2. Write only on the right-hand page. Wasteful? Maybe. But it’s a real boon when you want to go back and add something you forgot or want to elaborate on something you’ve already written – you do that on the left-hand side of the page.
  3. What to put in those pockets? Everything! Save receipts, cards from restaurants, ticket stubs, brochures, leaves and flowers, menus, unspent money (if you’re traveling outside the US) — it’s all part of the experience of travel and will help concretize your memories when you go back to flesh out your stories.
  4. Be sure to have a few pens and as well as a pencil with an eraser with you at all times — you never know when you’ll want to break out into a drawing. And try not to write with the pencil: that internal editor of yours will probably go to town, and that’s not the point of a journal.
  5. Remember to leave room for your photographs. If photography isn’t your thing, buy postcards and include those in your journal. I love to go to local antique shops and look through the old postcard boxes — you’re sure to find a few that resonate with you. And the historical ones make unique additions to your journal!
  6. Bring paper clips and a few small plastic sandwich bags with you to better collect and manage your “physical” memories. Nobody needs sand or bugs in their suitcase.
  7. Don’t try to get it all down while it’s happening! You don’t want to miss the experience because you’re busy scribbling something down. Take a few notes – key words, location, sensations, etc. and then go back to it later that day or the next. With a few good prompts, you won’t lose anything important.

 

What should it look like?rocky_neck_wreck

That’s entirely up to you. Do you want to sketch on your pages to support your written observations? Great! Do you want to add photography and memorabilia right among the pages? Go for it. Do you want to write in bullet point format or in straight paragraphs or in poetic forms? It’s for you — do what you want. Travel writer Dave Fox says it best: Write like nobody’s looking.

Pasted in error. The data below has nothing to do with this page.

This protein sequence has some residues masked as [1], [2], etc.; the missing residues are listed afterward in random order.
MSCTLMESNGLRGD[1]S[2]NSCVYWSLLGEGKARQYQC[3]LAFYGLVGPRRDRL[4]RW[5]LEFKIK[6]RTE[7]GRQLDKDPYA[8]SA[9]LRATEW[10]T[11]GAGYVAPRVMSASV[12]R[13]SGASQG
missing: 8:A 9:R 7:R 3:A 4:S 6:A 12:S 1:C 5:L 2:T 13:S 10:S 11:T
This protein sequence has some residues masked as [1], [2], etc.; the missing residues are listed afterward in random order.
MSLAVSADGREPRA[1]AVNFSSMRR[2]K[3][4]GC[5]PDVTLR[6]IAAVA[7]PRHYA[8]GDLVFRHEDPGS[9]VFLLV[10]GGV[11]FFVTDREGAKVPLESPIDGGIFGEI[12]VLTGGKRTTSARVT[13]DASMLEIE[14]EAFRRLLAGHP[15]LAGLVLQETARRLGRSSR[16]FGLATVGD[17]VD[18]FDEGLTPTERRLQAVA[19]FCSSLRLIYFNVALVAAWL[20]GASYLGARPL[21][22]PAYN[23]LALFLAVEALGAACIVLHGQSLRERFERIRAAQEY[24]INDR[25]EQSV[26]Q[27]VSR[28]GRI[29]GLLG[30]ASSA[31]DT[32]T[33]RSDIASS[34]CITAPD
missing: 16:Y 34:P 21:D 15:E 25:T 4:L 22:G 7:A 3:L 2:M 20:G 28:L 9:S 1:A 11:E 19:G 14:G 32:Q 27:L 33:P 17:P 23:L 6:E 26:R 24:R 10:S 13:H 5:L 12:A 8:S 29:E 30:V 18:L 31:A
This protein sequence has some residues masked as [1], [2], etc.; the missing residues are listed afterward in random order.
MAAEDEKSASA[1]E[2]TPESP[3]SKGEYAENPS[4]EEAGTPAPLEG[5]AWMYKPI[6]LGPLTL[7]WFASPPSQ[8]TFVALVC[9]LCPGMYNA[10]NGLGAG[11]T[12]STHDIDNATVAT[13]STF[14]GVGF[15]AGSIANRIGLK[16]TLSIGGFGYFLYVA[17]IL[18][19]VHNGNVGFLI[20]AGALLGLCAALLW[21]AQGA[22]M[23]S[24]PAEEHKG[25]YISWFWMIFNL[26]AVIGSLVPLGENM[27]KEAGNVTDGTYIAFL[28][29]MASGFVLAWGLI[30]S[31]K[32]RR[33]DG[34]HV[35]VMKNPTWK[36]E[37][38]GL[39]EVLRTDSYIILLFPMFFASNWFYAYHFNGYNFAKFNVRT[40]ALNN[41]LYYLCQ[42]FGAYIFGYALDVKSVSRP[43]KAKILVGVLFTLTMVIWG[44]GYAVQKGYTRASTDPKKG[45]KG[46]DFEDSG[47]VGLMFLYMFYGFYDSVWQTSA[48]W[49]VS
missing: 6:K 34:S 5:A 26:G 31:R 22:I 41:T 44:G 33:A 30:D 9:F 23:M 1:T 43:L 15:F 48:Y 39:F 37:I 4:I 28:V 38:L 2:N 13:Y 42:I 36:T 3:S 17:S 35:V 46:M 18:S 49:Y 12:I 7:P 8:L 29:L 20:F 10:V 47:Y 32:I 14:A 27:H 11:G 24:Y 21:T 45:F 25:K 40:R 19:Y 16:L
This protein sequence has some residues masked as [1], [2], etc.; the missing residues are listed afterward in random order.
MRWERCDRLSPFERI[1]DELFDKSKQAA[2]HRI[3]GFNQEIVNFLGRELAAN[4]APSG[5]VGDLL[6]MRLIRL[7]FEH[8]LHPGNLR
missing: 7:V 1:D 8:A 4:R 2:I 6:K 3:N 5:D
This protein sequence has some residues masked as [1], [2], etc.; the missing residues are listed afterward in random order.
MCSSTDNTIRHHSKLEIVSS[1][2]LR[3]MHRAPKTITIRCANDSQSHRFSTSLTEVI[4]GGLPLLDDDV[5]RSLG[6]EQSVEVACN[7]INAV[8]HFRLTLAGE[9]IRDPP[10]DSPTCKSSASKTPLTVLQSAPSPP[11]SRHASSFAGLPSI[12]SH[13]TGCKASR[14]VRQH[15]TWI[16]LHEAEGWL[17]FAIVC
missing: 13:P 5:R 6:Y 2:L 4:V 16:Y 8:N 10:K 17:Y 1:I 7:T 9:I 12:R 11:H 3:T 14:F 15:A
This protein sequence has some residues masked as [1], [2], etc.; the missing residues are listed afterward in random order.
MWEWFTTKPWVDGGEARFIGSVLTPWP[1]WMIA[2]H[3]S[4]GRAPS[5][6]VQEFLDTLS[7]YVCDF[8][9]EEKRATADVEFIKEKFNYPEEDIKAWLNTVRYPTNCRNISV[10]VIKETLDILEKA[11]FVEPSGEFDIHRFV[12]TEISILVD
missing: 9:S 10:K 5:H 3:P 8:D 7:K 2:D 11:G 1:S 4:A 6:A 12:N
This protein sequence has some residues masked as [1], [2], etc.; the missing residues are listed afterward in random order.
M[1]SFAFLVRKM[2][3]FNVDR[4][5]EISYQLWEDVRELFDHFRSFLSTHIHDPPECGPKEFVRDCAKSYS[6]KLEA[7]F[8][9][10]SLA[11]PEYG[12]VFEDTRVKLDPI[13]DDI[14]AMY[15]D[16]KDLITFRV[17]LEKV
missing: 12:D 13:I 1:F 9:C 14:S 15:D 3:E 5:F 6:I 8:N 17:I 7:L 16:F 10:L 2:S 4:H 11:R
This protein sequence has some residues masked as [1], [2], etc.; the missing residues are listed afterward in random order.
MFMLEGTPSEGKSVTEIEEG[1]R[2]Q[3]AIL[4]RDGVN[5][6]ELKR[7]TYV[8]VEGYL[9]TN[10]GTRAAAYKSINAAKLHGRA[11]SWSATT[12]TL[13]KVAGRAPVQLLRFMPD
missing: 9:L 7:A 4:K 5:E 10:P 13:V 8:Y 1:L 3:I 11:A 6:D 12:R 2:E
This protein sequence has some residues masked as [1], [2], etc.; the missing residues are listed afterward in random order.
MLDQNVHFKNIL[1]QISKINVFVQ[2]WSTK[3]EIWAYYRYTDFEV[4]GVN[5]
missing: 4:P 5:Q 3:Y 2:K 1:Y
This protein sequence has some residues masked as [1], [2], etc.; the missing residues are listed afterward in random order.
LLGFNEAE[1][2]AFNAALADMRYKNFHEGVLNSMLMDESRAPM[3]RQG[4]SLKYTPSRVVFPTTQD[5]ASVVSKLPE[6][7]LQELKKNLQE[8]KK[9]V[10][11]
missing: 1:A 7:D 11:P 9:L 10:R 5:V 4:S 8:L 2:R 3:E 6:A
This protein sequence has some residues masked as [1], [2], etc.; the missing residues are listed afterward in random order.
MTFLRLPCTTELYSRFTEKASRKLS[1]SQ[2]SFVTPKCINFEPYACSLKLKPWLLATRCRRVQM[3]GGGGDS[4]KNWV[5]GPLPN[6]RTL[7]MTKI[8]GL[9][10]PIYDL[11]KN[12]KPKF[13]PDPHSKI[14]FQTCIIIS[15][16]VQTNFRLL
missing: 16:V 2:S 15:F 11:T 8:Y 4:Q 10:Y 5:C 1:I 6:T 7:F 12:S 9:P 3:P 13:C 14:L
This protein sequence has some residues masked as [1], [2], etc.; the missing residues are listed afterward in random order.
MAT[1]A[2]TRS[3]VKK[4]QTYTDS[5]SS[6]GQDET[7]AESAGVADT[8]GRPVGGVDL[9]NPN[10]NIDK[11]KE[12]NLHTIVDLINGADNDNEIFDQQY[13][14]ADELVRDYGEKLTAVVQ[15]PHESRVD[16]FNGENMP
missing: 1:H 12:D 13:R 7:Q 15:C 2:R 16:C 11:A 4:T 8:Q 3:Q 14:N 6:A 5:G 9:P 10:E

And remember that most travel journals are drafts. They’re not supposed to be perfect. There will be rambling ideas, misspellings, ungrammatical sentences — that’s okay. Travel journals provide a way to capture the ideas, impressions, events, experiences, emotions and information that will trigger your memory so you can go back at a later time and tell the whole story. Don’t spend so much time writing “in the moment” that you miss the moment.

Make your journal yours. So if you want to spend a week writing about and photographing all the funny and ridiculous signage you see, be my guest. (One of my favorite signs in Vermont told me to “BEGIN NO PARKING.” I drove right on, obviously honoring the intent of the sign.) And don’t forget how easy it is now to record snippets of video and audio — those are great ways to capture scenes and sounds that you can go back and write about later or share in an e-mail or online version of your journal.

 

Next week: Part II — journaling in poetic form and more…

Buon viaggio — and don’t forget to write!

 

 

 

 

 

 

 

 

 

 

 

 

 

 

 

 

 

 

 

 

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Comments (2)

Great suggestions. I need to remember this on our next trip. I started a journal on the last one, but didn’t keep it up.

Thanks! Maybe Venice will provide more inspiration! L